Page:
Recently, I finished upgrading my ASP.NET MVC 4 application(in Visual Studio 2012) from .NET 4.0 to .NET 4.5 framework. Not-so-easy job though. A lot of pain and anxiety is involved when you migrate to a different target framework version and when you know that you have a lot of Nuget package references and use a couple of third-party components that interface with a specific version of .NET framework. So, i thought of sharing my experiences and challenges during this process.
The easiest way to target all projects to .NET 4.5 framework is by doing a search for all *.csproj files and replace <TargetFrameworkVersion>v4.0</TargetFrameworkVersion> with <TargetFrameworkVersion>v4.5</TargetFrameworkVersion> (or client profile, etc). You would also need to replace the <compilation> element’s targetFramework=”4.0″ with 4.5 in the application’s web.config file.
Issues after migrating ASP.NET MVC solution from .NET 4.0 to .NET 4.5:
- The real issue are the NuGet packages, they will just not work, – some have a .NET 4.5 specific version – a good example is Entity Framework. When the project is targeting version 4.0 of the framework and you install/update EF to version 5 you actually end up with EF 4.4 (which doesn’t have support for enum types and so on, targeted for .NET 4.5). When i looked at my project reference, I found the following entry:
<Reference Include=“EntityFramework, Version=220.127.116.11, Culture=neutral, PublicKeyToken=b77a5c561934e089, processorArchitecture=MSIL”>
The only way to solve this is to remove all packages and install them again, which is a massive pain to do manually and unfortunately the current version of NuGet is not of much help there either.
Open Visual Studio 2012,
Go to “Tools” > “Library Package Manager” > “Package Manager Console”. This will open a powershell command prompt,
then type: uninstall-package EntityFramework for each of the listed projects for the default project dropdown.
After uninstalling EntityFramework from each of the projects, install EntityFramework by typing “install-package EntityFramework” in the powershell command-prompt.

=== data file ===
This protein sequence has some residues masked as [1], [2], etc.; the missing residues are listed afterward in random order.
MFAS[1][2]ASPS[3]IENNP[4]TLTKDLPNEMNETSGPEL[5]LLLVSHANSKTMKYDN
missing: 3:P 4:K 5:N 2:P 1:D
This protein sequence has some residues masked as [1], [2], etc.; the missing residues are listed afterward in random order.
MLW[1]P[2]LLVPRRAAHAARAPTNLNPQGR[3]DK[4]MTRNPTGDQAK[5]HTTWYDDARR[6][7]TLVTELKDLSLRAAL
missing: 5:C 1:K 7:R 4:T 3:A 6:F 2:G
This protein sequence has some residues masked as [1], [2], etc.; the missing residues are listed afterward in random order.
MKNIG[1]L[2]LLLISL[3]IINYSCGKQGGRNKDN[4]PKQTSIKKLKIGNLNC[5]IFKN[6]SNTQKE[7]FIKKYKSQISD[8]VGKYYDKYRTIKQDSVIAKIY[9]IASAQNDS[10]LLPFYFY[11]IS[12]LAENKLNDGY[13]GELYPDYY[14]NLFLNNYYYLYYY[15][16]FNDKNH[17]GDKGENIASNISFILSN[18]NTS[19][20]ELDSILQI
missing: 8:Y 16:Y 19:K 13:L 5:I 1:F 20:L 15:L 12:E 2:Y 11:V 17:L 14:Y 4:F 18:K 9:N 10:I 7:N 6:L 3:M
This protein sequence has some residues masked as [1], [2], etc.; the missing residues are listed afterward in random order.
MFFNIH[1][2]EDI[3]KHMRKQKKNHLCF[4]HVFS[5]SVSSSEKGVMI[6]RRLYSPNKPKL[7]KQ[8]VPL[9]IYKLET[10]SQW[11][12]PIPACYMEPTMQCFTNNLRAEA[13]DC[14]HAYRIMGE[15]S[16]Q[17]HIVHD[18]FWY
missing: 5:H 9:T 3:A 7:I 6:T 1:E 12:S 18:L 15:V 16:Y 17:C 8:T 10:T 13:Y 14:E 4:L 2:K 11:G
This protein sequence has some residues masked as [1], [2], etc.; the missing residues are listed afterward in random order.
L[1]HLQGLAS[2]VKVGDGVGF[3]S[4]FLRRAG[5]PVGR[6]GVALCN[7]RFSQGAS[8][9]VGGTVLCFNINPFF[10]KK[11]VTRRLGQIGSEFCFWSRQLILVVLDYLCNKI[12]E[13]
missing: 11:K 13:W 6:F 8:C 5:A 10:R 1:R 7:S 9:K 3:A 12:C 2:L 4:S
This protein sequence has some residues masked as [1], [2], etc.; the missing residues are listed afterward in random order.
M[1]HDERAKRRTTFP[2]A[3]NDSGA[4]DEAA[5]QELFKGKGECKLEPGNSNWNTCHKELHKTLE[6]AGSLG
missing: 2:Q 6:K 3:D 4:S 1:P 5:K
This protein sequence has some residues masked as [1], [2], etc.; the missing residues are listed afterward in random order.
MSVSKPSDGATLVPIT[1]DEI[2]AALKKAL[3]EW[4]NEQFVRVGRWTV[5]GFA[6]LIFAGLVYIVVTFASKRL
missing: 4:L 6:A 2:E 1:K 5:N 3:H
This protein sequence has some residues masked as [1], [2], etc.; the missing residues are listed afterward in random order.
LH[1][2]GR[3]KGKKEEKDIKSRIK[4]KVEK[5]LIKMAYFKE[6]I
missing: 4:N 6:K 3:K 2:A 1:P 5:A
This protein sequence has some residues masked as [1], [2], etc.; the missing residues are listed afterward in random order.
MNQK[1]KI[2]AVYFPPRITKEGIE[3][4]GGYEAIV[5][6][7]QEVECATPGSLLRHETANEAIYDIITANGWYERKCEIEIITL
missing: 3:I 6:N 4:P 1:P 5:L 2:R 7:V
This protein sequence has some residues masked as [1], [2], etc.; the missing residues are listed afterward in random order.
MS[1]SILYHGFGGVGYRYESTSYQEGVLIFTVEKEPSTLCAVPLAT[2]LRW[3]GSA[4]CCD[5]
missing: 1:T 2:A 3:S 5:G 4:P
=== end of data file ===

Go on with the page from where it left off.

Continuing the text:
NuGet 2.0 doesn’t handle re-targeting your applications very well. In order to change your packages’ target frameworks, you must uninstall and reinstall the packages.
The reasons why packages must be uninstalled and re-installed are:
- When installing a package, we determine the target framework of your project
- We then match that up with the package contents, finding the appropriate \lib\ folder (and \content\ folder)
- Assembly references are added with Hint Paths that point to the package’s \lib\ folder, with the right subfolder (\lib\net40 for example)
- Content files are copied from the packages \content\ folder, with the right subfolder (\content\net40 for example)
- We record the targetFramework used to install the package within the packages.config file
- After you change your project’s target framework, the Hint Paths still point to net40
- When you uninstall packages, we check the targetFramework that was recorded in packages.config to see what target framework’s libs/content to remove from your project
- When you reinstall the package, we detect your updated target framework and reference/copy the right libs/content
2. ELMAH and Ninject work like a charm without any changes. That’s a good news.
3. Make sure you take a look into this one about the new Date and DateTime editor templates in MVC 4. Also there seem to be model binding changes to do with DateTime .
4. Lastly, don’t forget to update your test assemblies App.config with the correct assembly redirects if you are running tests against ASP.NET MVC controllers, which use MvcFutures or MvcContrib, because you will end up seeing weird “Type A doesn’t match type A” errors.